When Jac first decided to link her life with that of her last long term partner — a relationship which lasted for some sixteen years — it was apparent that they really were soul-mates.
He had trained as a carpenter and using his wide experience of traditional timber-framing he designs and builds imaginative ‘constructions’ for children’s playgrounds.
In 1988 he met a fellow craftsman whose interests lay in the use of musical elements and they joined forces for a time and began to create outdoor ‘musical’ play areas. After another period of collaboration with a second craftsman he began to work alone and what evolved during this time became the series of ‘sensory installations’ from which he derives particular satisfaction and for which he is increasingly well known.
Children of all ages and abilities enjoy their interaction with the xylo bars and gongs, the touch-chimes and marimba and all the other percussive inventions which he builds into the strong and green-oak frame-work. Those children with very special needs, and those that have disabilities, respond marvellously to the sensations of physical contact with the tactile oak and to the resonance of the ‘instruments’.
Do imagine now, how our sister’s stained glass enhanced these projects with the added dimensions of light and vivid colour. While she had been working on her own account throughout, it would be during the last four years of their sixteen-year relationship that they worked together and he incorporated her glass into his installations. (Several of these may be seen in the scrolling ‘gallery’ on the right-hand side of our posts.)
The stained glass panels that she designed, using both mythical and natural influences, were not, as Jim Perrin mistakenly wrote ‘exquisitely simple’ but rather they were exquisitely complex. She worked on her designs tirelessly to achieve her ‘vision’ and was always experimenting with various glass techniques; the inclusion of added materials such as facetted crystals, glass rods, sea sand and beach glass, which she ‘fused’ into her panels, and she was constantly developing new ideas.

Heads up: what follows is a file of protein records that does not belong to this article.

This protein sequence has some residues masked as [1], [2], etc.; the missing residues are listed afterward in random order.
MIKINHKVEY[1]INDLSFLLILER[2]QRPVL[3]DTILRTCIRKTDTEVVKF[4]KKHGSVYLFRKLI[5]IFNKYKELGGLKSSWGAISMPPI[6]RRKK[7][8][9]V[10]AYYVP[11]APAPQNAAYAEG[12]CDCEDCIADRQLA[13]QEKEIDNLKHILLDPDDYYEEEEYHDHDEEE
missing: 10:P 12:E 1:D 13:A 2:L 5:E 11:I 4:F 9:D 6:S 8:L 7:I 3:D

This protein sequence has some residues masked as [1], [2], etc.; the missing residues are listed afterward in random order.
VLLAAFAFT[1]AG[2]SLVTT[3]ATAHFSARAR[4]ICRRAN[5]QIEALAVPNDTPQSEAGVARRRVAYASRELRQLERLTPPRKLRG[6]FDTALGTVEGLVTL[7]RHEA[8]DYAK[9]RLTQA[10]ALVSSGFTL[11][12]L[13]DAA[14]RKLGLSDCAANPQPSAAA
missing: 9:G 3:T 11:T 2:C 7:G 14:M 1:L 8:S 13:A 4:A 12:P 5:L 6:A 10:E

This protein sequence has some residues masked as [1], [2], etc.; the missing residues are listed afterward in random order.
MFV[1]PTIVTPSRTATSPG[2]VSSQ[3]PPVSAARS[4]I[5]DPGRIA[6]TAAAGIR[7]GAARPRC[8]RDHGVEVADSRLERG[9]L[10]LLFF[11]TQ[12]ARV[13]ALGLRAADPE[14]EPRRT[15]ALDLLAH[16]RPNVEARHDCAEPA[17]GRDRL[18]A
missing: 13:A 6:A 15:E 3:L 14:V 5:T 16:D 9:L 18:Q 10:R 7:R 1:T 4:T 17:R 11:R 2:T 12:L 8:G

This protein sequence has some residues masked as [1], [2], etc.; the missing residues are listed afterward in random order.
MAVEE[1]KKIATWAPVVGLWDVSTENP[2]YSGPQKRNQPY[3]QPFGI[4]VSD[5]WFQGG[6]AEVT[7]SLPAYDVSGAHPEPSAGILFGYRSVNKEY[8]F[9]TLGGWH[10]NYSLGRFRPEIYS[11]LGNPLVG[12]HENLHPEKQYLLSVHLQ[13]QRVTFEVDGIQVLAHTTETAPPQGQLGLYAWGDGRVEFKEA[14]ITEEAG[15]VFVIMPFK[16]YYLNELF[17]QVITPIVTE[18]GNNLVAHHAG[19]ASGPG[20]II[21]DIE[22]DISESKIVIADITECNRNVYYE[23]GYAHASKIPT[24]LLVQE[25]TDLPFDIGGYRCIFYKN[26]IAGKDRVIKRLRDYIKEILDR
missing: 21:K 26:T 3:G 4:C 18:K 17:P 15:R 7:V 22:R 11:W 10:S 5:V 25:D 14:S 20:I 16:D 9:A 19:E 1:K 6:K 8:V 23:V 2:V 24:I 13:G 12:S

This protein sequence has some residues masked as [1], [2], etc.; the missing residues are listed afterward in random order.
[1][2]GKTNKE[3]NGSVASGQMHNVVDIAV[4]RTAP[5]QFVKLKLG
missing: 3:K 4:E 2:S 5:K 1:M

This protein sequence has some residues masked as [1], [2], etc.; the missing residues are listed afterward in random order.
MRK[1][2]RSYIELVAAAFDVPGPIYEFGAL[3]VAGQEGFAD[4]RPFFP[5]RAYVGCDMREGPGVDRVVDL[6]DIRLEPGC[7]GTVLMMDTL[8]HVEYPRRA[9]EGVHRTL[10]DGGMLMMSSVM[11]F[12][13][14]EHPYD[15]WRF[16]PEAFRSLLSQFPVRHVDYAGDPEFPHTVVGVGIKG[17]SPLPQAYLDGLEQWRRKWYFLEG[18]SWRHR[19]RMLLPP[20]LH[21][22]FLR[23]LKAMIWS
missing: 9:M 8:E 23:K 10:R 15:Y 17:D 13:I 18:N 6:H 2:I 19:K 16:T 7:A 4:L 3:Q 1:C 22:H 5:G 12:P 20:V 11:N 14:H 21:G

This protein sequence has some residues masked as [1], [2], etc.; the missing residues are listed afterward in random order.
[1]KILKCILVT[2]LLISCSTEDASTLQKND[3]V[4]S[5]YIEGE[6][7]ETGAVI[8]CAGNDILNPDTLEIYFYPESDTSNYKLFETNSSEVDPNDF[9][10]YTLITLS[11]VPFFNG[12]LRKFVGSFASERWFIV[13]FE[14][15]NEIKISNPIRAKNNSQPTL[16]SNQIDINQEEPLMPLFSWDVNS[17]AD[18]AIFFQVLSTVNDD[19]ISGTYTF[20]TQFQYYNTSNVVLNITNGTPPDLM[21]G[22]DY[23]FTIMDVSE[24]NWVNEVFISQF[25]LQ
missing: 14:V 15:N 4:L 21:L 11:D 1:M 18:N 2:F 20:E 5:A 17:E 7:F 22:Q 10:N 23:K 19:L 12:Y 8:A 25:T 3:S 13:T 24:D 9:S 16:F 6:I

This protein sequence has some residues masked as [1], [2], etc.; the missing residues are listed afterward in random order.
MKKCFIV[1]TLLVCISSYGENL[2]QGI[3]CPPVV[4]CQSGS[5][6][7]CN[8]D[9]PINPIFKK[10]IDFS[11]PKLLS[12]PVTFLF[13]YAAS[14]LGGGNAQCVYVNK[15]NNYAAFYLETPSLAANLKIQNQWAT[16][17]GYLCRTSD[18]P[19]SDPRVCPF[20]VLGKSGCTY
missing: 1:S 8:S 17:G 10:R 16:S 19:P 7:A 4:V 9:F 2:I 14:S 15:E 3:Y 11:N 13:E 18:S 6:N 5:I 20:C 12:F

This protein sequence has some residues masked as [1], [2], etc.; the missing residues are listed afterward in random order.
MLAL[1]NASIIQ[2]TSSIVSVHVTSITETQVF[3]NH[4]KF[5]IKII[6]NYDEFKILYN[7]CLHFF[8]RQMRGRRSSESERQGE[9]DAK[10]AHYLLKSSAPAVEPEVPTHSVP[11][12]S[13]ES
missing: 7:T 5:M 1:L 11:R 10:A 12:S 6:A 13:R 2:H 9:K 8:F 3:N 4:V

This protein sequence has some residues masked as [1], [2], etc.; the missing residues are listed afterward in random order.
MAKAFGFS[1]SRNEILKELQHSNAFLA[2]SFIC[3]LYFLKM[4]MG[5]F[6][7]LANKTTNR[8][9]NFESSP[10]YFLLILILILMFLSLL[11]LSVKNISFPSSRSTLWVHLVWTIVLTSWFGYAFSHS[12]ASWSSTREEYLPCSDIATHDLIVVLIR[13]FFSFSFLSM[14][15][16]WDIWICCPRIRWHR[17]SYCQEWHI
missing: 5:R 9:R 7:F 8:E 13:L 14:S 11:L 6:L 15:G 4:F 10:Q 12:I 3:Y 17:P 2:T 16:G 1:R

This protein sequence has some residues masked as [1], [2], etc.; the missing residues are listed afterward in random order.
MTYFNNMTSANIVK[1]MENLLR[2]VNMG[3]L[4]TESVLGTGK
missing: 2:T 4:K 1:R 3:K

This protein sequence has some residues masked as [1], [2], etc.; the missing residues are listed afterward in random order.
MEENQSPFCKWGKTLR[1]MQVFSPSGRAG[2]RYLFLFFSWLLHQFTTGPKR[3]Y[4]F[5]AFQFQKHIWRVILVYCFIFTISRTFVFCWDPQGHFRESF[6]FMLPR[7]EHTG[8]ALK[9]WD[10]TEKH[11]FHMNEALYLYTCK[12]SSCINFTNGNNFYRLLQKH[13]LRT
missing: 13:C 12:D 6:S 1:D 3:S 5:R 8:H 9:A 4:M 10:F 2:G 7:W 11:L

Jac’s brilliantly coloured stained glass work, in all its variety, joined with the strength and beauty of the greying and silvery oak as it weathers, elegantly shaped and supporting the many ‘instruments’ — this is a combination of pure magic and one can see how the children are almost enticed into the heart of these constructions; pergolas, tunnels, etc. which are in most cases significantly taller than they are themselves.
Many schools and corporations have had the vision and the confidence to commission these sensory play areas, the last of which Jac was involved with in Luton in 2004 only several months before she died.
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We would like to give here an excerpt from a letter written by this partner five months after her death — he speaks as one artist of another:
‘I thought Jac was the only artist I’ve ever met, ever known — in the sense that when she was making something, one of these panels, she ‘had’ to make it. Each panel was a little journey in its own right, that she gave her all to, to make it the best she could at the time. She was so talented and so clever, from concept to actualité.’
Our sister is no longer here but her work survives as a testimony to her artistry.
‘We will be known for ever by the tracks we leave behind’.
(saying of the Lacota Sioux, U.S.A.).